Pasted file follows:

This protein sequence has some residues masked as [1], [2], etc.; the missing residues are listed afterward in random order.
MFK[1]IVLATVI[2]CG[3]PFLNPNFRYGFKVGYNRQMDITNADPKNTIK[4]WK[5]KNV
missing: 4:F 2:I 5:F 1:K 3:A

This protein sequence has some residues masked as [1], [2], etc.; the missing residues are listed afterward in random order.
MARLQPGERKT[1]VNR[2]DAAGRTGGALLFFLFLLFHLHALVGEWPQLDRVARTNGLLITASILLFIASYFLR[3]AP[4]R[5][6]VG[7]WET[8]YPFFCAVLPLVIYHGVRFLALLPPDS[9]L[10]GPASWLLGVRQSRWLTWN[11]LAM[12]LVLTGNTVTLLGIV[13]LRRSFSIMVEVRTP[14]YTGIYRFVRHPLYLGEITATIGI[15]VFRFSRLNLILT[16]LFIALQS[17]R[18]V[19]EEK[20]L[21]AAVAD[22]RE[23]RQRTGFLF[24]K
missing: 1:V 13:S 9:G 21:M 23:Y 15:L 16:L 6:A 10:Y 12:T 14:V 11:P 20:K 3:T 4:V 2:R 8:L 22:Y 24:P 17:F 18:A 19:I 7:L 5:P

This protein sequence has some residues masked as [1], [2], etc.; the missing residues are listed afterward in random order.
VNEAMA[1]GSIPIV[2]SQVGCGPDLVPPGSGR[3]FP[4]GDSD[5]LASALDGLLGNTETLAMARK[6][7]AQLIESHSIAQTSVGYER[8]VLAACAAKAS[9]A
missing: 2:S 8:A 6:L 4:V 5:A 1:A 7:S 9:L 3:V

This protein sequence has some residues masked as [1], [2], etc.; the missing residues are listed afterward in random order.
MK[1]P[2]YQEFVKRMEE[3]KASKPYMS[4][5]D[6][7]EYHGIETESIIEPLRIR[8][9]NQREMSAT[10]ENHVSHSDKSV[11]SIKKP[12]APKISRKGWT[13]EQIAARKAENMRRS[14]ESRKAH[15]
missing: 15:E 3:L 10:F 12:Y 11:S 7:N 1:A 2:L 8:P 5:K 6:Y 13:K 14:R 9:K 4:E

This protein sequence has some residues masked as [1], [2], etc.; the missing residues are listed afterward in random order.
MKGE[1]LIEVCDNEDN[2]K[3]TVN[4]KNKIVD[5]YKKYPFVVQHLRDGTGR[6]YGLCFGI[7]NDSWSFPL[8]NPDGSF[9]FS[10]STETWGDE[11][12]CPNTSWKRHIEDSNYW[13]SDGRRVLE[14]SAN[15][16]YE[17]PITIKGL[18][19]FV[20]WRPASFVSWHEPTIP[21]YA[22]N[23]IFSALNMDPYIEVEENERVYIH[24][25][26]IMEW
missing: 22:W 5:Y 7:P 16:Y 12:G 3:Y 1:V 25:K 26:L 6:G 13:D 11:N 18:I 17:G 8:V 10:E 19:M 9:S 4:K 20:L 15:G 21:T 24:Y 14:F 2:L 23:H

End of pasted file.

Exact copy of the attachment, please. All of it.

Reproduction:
This protein sequence has some residues masked as [1], [2], etc.; the missing residues are listed afterward in random order.
MFK[1]IVLATVI[2]CG[3]PFLNPNFRYGFKVGYNRQMDITNADPKNTIK[4]WK[5]KNV
missing: 4:F 2:I 5:F 1:K 3:A

This protein sequence has some residues masked as [1], [2], etc.; the missing residues are listed afterward in random order.
MARLQPGERKT[1]VNR[2]DAAGRTGGALLFFLFLLFHLHALVGEWPQLDRVARTNGLLITASILLFIASYFLR[3]AP[4]R[5][6]VG[7]WET[8]YPFFCAVLPLVIYHGVRFLALLPPDS[9]L[10]GPASWLLGVRQSRWLTWN[11]LAM[12]LVLTGNTVTLLGIV[13]LRRSFSIMVEVRTP[14]YTGIYRFVRHPLYLGEITATIGI[15]VFRFSRLNLILT[16]LFIALQS[17]R[18]V[19]EEK[20]L[21]AAVAD[22]RE[23]RQRTGFLF[24]K
missing: 1:V 13:S 9:G 21:M 23:Y 15:L 16:L 6:A 10:Y 12:T 14:V 11:P 20:K 3:T 4:V 2:R 8:L 22:Y 24:P 17:F 18:A 19:I 7:L 5:P

This protein sequence has some residues masked as [1], [2], etc.; the missing residues are listed afterward in random order.
VNEAMA[1]GSIPIV[2]SQVGCGPDLVPPGSGR[3]FP[4]GDSD[5]LASALDGLLGNTETLAMARK[6][7]AQLIESHSIAQTSVGYER[8]VLAACAAKAS[9]A
missing: 2:S 8:A 6:L 4:V 5:A 1:A 7:S 9:L 3:V

This protein sequence has some residues masked as [1], [2], etc.; the missing residues are listed afterward in random order.
MK[1]P[2]YQEFVKRMEE[3]KASKPYMS[4][5]D[6][7]EYHGIETESIIEPLRIR[8][9]NQREMSAT[10]ENHVSHSDKSV[11]SIKKP[12]APKISRKGWT[13]EQIAARKAENMRRS[14]ESRKAH[15]
missing: 15:E 3:L 10:F 12:Y 11:S 7:N 1:A 2:L 8:P 5:K 6:Y 13:K 14:R 9:K 4:E

This protein sequence has some residues masked as [1], [2], etc.; the missing residues are listed afterward in random order.
MKGE[1]LIEVCDNEDN[2]K[3]TVN[4]KNKIVD[5]YKKYPFVVQHLRDGTGR[6]YGLCFGI[7]NDSWSFPL[8]NPDGSF[9]FS[10]STETWGDE[11][12]CPNTSWKRHIEDSNYW[13]SDGRRVLE[14]SAN[15][16]YE[17]PITIKGL[18][19]FV[20]WRPASFVSWHEPTIP[21]YA[22]N[23]IFSALNMDPYIEVEENERVYIH[24][25][26]IMEW
missing: 22:W 5:Y 7:P 16:Y 12:G 3:Y 1:V 25:K 26:L 6:G 13:D 11:N 18:I 17:G 8:V 10:E 19:M 9:S 4:K 20:L 15:G 21:T 24:Y 14:F 2:L 23:H